A new study by the Woods Hole Oceanographic Institution (WHOI) clarifies the impact of the main currents in the North Atlantic on the sea level in the Northeastern United States. The study, published June 13 in the journal Geophysical Research Letters examined both the strength of the Atlantic Meridional Overturning Circulation (AMOC) – a conveyor belt of currents, the warmer waters to the north as well as cooler waters moving south in the Atlantic – and historical sea level records in coastal New England.
"Scientists previously noted that sea levels in the northeastern US increase significantly when AMOC is stronger in a particular season or year, and as AMOC weakens, average sea level rises significantly," says Chris Piecuch, a physical oceanographer from WHOI and lead author on the paper. "For example, in the winter of 2009/2010, we saw the AMOC weaken by 30 percent, while sea levels in our region rose six inches, which does not sound like much, but half a foot." The months-long sea-level rise can have a serious impact on the coast. "
" However, it is unclear whether these two factors – the sea level on the coast and the AMOC – are linked by cause and effect, "adds Piecuch, although the study confirmed that the intensity of AMOC and the At the same time, it seems that neither of these two factors are directly influencing the other's behavior, but both appear to be controlled simultaneously by the variability of the main weather patterns over the North Atlantic, such as the North Atlantic Oscillation (NAO).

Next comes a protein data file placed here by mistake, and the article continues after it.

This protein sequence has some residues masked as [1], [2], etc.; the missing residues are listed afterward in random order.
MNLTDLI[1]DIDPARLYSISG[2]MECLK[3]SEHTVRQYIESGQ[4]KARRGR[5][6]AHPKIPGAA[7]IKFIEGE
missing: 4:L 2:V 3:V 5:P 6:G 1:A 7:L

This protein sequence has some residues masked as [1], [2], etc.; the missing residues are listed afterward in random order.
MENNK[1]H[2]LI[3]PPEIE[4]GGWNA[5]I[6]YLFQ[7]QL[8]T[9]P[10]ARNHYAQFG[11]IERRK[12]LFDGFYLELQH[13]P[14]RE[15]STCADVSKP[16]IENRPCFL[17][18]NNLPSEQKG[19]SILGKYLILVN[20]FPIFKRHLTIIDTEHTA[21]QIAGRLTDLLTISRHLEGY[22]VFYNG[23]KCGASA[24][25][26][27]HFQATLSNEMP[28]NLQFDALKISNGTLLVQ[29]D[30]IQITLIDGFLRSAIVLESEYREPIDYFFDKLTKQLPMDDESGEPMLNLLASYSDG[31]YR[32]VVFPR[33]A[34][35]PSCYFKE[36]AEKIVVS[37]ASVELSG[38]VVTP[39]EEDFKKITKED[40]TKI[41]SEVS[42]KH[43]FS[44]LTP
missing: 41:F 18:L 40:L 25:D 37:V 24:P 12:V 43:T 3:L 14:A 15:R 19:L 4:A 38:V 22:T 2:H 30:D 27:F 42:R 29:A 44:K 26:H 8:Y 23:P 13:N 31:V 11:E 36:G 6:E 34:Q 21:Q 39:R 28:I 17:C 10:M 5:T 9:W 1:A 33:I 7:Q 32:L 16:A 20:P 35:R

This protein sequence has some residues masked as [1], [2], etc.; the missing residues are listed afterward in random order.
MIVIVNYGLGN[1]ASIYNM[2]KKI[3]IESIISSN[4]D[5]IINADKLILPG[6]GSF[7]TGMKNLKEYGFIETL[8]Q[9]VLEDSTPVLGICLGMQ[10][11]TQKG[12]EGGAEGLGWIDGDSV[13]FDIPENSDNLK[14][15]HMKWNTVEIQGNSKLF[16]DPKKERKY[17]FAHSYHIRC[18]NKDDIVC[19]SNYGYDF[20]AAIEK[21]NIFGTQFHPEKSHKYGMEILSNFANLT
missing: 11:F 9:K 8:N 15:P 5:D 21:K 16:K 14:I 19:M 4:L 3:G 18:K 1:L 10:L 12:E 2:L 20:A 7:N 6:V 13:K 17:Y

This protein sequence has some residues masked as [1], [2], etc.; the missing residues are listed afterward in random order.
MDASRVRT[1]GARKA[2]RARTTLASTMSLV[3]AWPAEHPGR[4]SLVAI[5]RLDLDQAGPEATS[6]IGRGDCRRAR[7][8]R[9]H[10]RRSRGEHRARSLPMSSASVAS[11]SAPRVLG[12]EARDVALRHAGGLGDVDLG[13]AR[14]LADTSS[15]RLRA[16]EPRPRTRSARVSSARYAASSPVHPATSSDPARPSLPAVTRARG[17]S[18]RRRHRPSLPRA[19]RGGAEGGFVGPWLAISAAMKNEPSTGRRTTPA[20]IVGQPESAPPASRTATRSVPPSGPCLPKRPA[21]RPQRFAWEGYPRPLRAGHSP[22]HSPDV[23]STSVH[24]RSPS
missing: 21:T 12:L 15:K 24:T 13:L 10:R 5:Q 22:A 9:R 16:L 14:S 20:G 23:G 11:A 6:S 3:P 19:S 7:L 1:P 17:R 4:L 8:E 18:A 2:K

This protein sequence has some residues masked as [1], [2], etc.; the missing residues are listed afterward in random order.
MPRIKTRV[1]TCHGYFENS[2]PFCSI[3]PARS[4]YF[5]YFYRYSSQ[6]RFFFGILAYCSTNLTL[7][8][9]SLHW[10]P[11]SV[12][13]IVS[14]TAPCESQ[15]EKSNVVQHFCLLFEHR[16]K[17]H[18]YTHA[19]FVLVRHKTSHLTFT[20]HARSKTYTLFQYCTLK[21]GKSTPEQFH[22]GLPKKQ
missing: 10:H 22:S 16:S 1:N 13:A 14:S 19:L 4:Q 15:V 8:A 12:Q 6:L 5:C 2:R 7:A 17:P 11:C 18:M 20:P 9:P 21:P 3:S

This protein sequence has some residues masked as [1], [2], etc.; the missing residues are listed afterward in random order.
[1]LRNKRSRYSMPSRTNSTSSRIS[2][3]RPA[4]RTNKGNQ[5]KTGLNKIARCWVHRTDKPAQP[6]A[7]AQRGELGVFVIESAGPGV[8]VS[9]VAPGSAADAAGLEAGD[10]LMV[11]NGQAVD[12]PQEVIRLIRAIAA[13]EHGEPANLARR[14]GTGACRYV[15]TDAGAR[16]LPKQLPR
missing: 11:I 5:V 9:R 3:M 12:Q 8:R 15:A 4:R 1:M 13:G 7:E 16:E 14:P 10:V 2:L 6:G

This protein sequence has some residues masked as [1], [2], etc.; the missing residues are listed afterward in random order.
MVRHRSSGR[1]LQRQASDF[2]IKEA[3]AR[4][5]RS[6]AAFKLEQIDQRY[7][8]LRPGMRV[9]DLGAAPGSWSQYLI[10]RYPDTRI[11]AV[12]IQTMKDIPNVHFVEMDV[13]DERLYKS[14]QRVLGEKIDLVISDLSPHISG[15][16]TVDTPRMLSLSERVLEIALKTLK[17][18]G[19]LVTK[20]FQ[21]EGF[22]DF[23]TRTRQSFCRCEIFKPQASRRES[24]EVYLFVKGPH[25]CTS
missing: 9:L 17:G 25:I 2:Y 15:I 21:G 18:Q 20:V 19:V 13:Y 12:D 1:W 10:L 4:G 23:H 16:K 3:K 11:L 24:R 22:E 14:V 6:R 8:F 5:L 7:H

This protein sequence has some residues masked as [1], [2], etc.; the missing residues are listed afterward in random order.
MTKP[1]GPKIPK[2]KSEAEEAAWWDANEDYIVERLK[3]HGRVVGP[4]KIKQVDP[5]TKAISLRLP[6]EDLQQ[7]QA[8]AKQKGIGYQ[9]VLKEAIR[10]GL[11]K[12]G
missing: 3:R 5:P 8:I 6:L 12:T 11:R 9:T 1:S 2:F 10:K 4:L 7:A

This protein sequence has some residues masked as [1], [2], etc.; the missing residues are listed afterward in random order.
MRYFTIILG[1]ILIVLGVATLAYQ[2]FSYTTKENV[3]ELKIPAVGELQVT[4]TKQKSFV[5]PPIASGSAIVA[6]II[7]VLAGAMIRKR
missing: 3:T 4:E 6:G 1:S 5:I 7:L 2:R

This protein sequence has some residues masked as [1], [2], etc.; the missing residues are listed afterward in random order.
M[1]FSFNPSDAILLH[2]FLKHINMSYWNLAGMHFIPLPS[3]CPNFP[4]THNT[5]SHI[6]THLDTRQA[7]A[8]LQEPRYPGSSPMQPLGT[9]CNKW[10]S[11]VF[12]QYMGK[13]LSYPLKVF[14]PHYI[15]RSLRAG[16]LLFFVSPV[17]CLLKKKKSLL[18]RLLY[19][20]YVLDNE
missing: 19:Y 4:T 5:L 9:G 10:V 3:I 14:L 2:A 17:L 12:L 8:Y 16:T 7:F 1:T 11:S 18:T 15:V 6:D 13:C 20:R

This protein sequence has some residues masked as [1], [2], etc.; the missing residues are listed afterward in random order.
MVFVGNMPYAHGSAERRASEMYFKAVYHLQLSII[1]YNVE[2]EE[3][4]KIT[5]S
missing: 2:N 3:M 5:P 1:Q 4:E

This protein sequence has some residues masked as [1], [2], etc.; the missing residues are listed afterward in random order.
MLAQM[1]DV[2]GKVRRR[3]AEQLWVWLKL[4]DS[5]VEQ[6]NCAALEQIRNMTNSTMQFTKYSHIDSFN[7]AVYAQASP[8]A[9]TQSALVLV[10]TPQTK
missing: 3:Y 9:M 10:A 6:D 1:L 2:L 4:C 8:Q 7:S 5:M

"Changes in NAO are changing both AMOC and sea levels separately," says Piecuch. "As the NAO changes, so does the trade winds blowing from the east across the tropical Atlantic. When the NAO is high, the trade winds are stronger than normal, which in turn strengthens the AMOC. The winds across New England are also stronger than usual, and together with the unusually high air pressure on the northeast coast, this lowers the average sea level – wind and pressure both fueling phenomena. "
According to Piecuch a study like this was not even possible until recently. In recent decades, satellite imagery has provided the scientists with a record of ocean surface motion but has failed to detect sub-surface currents. Since 2004, an international team of scientists has maintained a range of instruments spanning across the Atlantic between Florida and Morocco. The instruments, collectively referred to as RAPID arrays, contain a variety of sensors that measure currents, salinity and temperature. "RAPID does not solve the details of every single stream on the way, but it gives us the sum total of the ocean's behavior as the AMOC does," notes Piecuch.
These results are particularly important for residents along the northeastern US coast, he adds. Existing climate models suggest that sea levels will rise globally in the next century due to climate change, but sea level rise on the New England coast will be above the global average. Scientists have traditionally assumed that future sea-level rise in the northeastern US is inextricably linked to a weakening of AMOC, which is also predicting climate models. However, given the study's findings, this assumption may need to be reviewed, says Piecuch. "The problem right now is that we can only work with AMOC data from the age of 13. To get a better sense of how these two things are related in the long run, we need to wait a long time to provide observational reports," he says.
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How does New England's coastal sea level correlate with the Atlantean meridional overthrow cycle at 26 ° N?, Geophysical Research Letters (2019). DOI: 10.1029 / 2019GL083073
No direct link between North Atlantic currents and sea levels along the New England coast (2019, 14 June)
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